Recipe for America and over one million other books are available for Amazon Kindle. Learn more
Have one to sell? Sell on Amazon
Flip to back Flip to front
Listen Playing... Paused   You're listening to a sample of the Audible audio edition.
Learn more
See this image

Recipe for America: Why Our Food System is Broken and What We Can Do to Fix It [Paperback] Unknown Binding – January 1, 2009


See all 3 formats and editions Hide other formats and editions
Amazon Price New from Used from
Kindle
"Please retry"
Unknown Binding
"Please retry"
$18.00 $42.98
NO_CONTENT_IN_FEATURE
NO_CONTENT_IN_FEATURE

Product Details

  • Unknown Binding
  • ASIN: B003TF25TM
  • Average Customer Review: 4.8 out of 5 stars  See all reviews (10 customer reviews)

More About the Author

Jill Richardson became interested in food initially as a way to stay healthy. At the same time, she was working in health care and she saw many patients who were sick with chronic diet-related illnesses. It occurred to Jill that preventing diet-related illness makes far more sense than sickening ourselves with food and then trying to cure them at great cost (in money and quality of life).

Jill's first book, Recipe for America, shows her plan to reform our food system. Jill is the founder of the sustainable food and agriculture blog La Vida Locavore and she serves on the policy advisory board of the Organic Consumers Association.

Customer Reviews

4.8 out of 5 stars
5 star
9
4 star
0
3 star
1
2 star
0
1 star
0
See all 10 customer reviews
Any community food organizer would benefit from reading Jill's book.
Sherilin R. Heise
Her personal examples of how she came to make this topic her life's work were so easily readable and helped pull me in to the book.
J. D. Savage
Jill does a great job demystifying the political and economic influences and systems built around America's food system.
I. Miller

Most Helpful Customer Reviews

13 of 15 people found the following review helpful By Timothy Smith on July 23, 2009
Format: Paperback
Recipe for America: Why Our Food System is Broken and What We Can Do to Fix It

Jill Richardson's new book is a must-read for anyone who puts food into their mouth. She daringly takes on Agribiz and all it entails (genetic modification, CAFOs, ecological damage and ridiculously inefficient petroleum-based fertilizers) and counters their claims with evidence that high-yield, sustainable organic methods are not only possible, but absolutely essential if we are to solve the problems of hunger and malnutrition worldwide. You won't look at your plate the same way after reading Recipe For America -- and your food is going to taste a whole lot better afterward too.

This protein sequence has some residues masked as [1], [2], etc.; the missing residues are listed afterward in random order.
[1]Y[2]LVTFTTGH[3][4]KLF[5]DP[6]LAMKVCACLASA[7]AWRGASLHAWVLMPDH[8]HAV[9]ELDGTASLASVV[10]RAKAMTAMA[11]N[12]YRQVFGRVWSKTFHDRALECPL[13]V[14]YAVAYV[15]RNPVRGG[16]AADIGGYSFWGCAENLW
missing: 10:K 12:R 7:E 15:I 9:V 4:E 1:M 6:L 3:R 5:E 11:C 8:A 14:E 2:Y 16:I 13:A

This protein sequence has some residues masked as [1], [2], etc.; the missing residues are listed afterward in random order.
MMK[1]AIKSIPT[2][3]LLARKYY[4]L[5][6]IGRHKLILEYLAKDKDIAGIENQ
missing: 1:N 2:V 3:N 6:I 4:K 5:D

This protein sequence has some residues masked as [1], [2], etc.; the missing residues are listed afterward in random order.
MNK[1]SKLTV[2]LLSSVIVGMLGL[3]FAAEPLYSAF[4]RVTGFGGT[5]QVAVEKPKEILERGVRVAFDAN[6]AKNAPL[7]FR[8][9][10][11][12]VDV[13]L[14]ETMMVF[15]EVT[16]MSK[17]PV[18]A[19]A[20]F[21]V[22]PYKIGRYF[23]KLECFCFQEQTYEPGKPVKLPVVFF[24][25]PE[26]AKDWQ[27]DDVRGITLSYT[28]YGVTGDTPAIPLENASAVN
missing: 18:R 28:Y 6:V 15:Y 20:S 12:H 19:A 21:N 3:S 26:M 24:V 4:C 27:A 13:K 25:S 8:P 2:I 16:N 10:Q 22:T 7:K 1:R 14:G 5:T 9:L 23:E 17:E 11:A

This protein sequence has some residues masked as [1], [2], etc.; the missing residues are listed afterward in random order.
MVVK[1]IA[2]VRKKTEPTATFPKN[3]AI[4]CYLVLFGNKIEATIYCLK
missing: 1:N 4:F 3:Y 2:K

Comment Was this review helpful to you? Yes No Sending feedback...
Thank you for your feedback. If this review is inappropriate, please let us know.
Sorry, we failed to record your vote. Please try again
7 of 7 people found the following review helpful By Peter Flom on August 10, 2009
Format: Paperback
This is an outstanding book. It will do three things: Inform, enrage, empower. Unless you are a super-expert, I'm betting you will learn some things from this book. It will make you angry, but it will also empower you to take action on a variety of levels.

We can have a food system that is healthier, *much* better for the planet, and that produces food that is tastier. It needn't even be that expensive. It just takes some fundamental changes that Jill Richardson outlines in this book.

There are many good books on the disastrous state of our food system. This book has some features the others lack; for one thing, it's short. That's a good thing. You can always read more, and you can get hints of what else to read from this book. But it packs a lot into its 200 pages or so.

It's also well-written and not too technical. This isn't a book of minutiae or scientific detail (although it doesn't ignore science by any means!) it's a book for people who want to learn what's wrong and what they can do to fix it.
Comment Was this review helpful to you? Yes No Sending feedback...
Thank you for your feedback. If this review is inappropriate, please let us know.
Sorry, we failed to record your vote. Please try again
11 of 13 people found the following review helpful By snowy owl books on August 18, 2009